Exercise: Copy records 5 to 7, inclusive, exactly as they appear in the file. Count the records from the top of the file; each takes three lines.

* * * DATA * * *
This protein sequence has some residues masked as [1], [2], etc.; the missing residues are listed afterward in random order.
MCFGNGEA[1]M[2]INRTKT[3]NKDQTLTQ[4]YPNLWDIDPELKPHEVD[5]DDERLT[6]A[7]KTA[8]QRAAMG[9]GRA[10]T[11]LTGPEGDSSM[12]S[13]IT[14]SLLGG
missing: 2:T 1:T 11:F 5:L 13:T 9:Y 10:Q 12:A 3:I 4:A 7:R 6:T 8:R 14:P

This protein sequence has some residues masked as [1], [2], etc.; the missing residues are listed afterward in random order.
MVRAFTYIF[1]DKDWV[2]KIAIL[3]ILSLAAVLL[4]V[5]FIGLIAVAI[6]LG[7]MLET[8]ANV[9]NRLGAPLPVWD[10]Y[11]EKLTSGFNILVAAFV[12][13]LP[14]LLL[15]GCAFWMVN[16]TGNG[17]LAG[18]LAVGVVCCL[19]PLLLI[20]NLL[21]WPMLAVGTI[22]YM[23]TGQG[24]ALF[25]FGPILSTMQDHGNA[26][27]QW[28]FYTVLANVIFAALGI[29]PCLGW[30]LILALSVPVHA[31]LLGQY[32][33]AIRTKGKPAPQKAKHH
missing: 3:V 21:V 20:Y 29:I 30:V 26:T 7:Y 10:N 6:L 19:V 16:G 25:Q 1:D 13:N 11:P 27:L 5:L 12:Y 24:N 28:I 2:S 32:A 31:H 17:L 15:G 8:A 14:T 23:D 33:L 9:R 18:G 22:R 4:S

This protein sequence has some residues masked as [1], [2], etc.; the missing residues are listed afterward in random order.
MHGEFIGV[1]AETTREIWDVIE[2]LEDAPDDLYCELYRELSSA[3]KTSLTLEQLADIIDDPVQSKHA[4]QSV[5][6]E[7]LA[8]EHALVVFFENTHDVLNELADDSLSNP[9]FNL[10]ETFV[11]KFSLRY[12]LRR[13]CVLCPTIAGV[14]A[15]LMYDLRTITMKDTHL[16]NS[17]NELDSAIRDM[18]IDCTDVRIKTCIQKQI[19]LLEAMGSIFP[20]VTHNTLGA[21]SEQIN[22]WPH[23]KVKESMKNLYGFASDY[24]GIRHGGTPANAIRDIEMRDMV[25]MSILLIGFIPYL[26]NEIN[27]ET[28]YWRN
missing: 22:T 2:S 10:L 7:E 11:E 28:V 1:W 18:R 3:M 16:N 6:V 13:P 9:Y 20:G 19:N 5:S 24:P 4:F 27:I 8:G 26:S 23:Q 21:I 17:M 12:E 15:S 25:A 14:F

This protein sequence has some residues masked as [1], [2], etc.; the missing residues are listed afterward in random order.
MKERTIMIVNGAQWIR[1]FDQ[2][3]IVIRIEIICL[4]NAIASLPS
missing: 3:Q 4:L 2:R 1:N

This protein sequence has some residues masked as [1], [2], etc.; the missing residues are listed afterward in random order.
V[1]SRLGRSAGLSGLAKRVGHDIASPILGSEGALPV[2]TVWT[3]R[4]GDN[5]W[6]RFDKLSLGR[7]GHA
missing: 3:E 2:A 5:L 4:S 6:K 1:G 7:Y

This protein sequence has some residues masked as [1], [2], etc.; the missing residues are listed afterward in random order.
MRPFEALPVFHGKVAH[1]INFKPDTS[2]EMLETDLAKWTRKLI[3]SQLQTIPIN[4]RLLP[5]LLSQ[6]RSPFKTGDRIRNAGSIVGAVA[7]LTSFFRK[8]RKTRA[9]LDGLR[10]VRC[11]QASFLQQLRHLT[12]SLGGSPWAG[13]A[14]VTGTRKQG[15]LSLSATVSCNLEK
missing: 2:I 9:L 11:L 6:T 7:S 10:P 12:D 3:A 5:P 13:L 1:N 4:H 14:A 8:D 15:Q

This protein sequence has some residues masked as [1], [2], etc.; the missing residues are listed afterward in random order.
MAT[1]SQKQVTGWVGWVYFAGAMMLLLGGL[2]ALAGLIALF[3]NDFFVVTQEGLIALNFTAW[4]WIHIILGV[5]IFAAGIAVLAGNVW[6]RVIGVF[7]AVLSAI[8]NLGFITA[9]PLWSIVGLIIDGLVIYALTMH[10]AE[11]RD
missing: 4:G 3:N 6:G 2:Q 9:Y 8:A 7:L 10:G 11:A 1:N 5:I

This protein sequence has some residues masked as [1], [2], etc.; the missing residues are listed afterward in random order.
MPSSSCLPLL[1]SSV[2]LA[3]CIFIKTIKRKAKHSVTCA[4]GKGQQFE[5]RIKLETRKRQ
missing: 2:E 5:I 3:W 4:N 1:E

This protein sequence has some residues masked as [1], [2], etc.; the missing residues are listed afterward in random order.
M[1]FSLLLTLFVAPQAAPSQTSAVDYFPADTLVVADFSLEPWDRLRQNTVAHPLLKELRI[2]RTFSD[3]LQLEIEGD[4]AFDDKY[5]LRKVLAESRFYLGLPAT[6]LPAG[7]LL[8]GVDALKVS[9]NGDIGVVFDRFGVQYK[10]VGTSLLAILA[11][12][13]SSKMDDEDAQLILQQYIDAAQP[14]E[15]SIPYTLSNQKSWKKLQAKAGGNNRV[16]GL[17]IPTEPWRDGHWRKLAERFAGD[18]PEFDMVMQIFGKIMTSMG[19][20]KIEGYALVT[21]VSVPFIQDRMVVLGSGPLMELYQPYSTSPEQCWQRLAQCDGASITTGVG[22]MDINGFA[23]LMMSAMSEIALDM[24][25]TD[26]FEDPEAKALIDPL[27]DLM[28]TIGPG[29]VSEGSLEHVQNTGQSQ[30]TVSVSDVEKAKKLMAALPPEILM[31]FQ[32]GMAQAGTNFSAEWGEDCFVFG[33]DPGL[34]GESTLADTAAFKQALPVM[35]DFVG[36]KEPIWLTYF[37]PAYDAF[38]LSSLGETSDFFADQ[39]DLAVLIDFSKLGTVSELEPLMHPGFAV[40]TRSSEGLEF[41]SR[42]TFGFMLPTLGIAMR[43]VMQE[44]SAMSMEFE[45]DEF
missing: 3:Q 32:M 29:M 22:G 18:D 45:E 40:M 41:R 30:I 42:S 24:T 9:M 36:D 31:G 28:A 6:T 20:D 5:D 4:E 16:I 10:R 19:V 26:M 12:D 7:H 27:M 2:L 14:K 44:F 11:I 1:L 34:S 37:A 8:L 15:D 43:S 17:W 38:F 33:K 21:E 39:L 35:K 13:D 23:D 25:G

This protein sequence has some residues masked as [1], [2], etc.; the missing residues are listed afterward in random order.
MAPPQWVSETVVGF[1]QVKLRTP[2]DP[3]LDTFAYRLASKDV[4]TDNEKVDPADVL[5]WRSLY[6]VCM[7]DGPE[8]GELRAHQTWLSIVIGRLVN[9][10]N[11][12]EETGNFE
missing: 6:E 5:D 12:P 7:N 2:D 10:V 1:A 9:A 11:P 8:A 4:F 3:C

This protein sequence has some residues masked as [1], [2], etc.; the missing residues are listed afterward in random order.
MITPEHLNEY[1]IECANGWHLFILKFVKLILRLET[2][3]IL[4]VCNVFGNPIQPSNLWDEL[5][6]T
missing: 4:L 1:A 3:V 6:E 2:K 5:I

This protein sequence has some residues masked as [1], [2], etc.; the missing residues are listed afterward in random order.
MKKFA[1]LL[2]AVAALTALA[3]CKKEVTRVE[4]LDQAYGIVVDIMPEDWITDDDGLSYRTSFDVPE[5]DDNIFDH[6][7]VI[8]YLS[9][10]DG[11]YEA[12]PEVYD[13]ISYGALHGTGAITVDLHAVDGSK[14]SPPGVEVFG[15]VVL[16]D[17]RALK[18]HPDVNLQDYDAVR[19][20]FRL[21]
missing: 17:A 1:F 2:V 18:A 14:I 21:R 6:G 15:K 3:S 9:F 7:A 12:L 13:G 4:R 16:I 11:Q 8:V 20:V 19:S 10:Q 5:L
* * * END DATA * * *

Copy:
This protein sequence has some residues masked as [1], [2], etc.; the missing residues are listed afterward in random order.
V[1]SRLGRSAGLSGLAKRVGHDIASPILGSEGALPV[2]TVWT[3]R[4]GDN[5]W[6]RFDKLSLGR[7]GHA
missing: 3:E 2:A 5:L 4:S 6:K 1:G 7:Y

This protein sequence has some residues masked as [1], [2], etc.; the missing residues are listed afterward in random order.
MRPFEALPVFHGKVAH[1]INFKPDTS[2]EMLETDLAKWTRKLI[3]SQLQTIPIN[4]RLLP[5]LLSQ[6]RSPFKTGDRIRNAGSIVGAVA[7]LTSFFRK[8]RKTRA[9]LDGLR[10]VRC[11]QASFLQQLRHLT[12]SLGGSPWAG[13]A[14]VTGTRKQG[15]LSLSATVSCNLEK
missing: 2:I 9:L 11:L 6:T 7:S 10:P 12:D 3:A 5:P 13:L 1:N 4:H 14:A 8:D 15:Q

This protein sequence has some residues masked as [1], [2], etc.; the missing residues are listed afterward in random order.
MAT[1]SQKQVTGWVGWVYFAGAMMLLLGGL[2]ALAGLIALF[3]NDFFVVTQEGLIALNFTAW[4]WIHIILGV[5]IFAAGIAVLAGNVW[6]RVIGVF[7]AVLSAI[8]NLGFITA[9]PLWSIVGLIIDGLVIYALTMH[10]AE[11]RD
missing: 4:G 3:N 6:G 2:Q 9:Y 8:A 7:L 10:G 11:A 1:N 5:I